There are certain prohibitions on the use of nutrient content claims on foods required to carry a nutrition symbol [B.01.503(1.1), B.01.508(2), and B.01.509(2)]. If a food package is required to display a nutrition symbol, the use of nutrient content claims related to saturated fat, sugars or sodium, as set out in the Table of Permitted Nutrient Content Statements and Claims, are prohibited on the PDP. These prohibitions do not apply to "reduced in" nutrient content claims. This is to allow foods that have been formulated or modified to contain less of a nutrient of concern, and which may still be required to display a nutrition symbol, to be distinguished from the reference food.

The "unsweetened" claim is prohibited on the PDP of foods displaying a "high in sugars" nutrition symbol. Additionally, the representation that a food is for use in a sodium-restricted diet is prohibited on the PDP of foods displaying a "high in sodium" nutrition symbol.

4. High-intensity sweetener labelling

Regulatory sections: B.01.008.1, B.01.008.2, B.01.010.3, B.01.010.4, B.01.014, B.01.023, and B.01.467

Health Canada has repealed the following extra labelling requirements for foods containing aspartame, sucralose, acesulfame-potassium and neotame:

  • the statement on the PDP that a food contains one of these high-intensity sweeteners and any other sweeteners used in that food; and
  • the quantitative declaration of the content of the high-intensity sweetener in a food (in mg per serving), found in the list of ingredients.

None of the other sweeteners approved by Health Canada for use in foods currently require this extra labelling. Therefore, these changes will bring consistency to the labelling of all sweeteners in Canada. Foods sweetened with aspartame are still required to include a statement to the effect that aspartame contains phenylalanine, or a statement warning individuals with phenylketonuria that the food contains phenylalanine. This statement must now appear in bold type at the end of the list of ingredients. It is important to note that all sweeteners will still appear in the list of ingredients on the product label.

5. Definition and references to fully hydrogenated oils

Regulatory sections: B.01.001(1), table to B.01.009(1), B.01.009(4)(b), B.09.011, B.09.013, B.09.016, B.14.006, B.21.009, and B.22.010

Health Canada has introduced a ban on the use of partially hydrogenated oils (PHOs), the main source of industrially-produced trans fats in foods, by adding PHOs to Part 1 of the List of Contaminants and Other Adulterating Substances in Foods. This was detailed in the Notice of Modification: Prohibiting the Use of Partially Hydrogenated Oils (PHOs) in Foods, published on September 15, 2017. To align with this change, which came into effect on September 17, 2018, Health Canada is making the following amendments to the FDR:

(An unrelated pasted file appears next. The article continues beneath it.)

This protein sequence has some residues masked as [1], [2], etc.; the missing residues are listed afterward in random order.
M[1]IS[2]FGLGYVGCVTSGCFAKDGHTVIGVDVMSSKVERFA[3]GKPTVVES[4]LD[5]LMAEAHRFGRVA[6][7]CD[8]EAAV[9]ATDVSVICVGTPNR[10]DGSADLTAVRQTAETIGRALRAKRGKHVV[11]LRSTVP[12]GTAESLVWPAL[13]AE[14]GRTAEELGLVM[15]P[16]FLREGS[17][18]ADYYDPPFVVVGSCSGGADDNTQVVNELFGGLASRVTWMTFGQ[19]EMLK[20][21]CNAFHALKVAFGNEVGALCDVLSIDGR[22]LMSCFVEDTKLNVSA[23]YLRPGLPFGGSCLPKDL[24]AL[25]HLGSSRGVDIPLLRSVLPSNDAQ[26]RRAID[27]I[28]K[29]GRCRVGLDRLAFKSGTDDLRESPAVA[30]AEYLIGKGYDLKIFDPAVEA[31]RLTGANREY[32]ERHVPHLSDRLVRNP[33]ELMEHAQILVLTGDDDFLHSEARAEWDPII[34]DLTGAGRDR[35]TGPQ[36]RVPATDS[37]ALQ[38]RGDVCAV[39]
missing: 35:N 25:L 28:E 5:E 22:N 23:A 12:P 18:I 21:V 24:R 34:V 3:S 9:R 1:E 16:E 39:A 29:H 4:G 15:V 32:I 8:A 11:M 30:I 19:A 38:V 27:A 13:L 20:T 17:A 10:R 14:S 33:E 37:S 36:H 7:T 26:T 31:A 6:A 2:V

• removing references to PHOs;
  • adding a definition for "fully hydrogenated" and
  • replacing all references to "hydrogenated oils" with "fully hydrogenated oils"

6. Addition of vitamin D to foods

Regulatory sections: B.08.003-B.08.005, B.08.007, B.08.010-B.08.014, B.08.016-B.08.020, B.08.023, B.08.026, B.08.029, and B.09.016

Health Canada has increased the amount of vitamin D required to be in cow's milk and margarine, and the amount permitted to be in goat's milk, to help bring the vitamin D intakes of people living in Canada closer to recommended intake levels that were updated in 2011. Under these new Regulations, this will be 2 µg/100 mL for milks and 26 µg/100 g for margarine. This is approximately twice the previous requirement.

7. Coming into force and transitional provisions

These Regulations come into force upon publication in the Canada Gazette, Part II.

The amendments related to front-of-package labelling, nutrient content claims, vitamin D fortification and the phenylalanine statement are subject to a transition period that ends December 31, 2025. There is no transition period for the requirements related to PHOs because the prohibition on their use came into effect on September 17, 2018.

The transitional provisions for the different components of these amendments (e.g., front-of-package nutrition labelling, nutrient content claims, high-intensity sweetener labelling, and addition of vitamin D to foods) are independent of one another. This means that implementation of any requirement within a component (e.g., applying the new high-intensity sweetener labelling requirements to prepackaged cookies that contain aspartame) during the transition period will trigger implementation of all requirements within that component but will not trigger implementation of requirements in other components (e.g., FOP labelling). Manufacturers must comply with the requirements for all components of these amendments by the end of the transition period.

Related Information

Report a problem or mistake on this page
Please select all that apply:

Thank you for your help!

You will not receive a reply. For enquiries, contact us.

Date modified: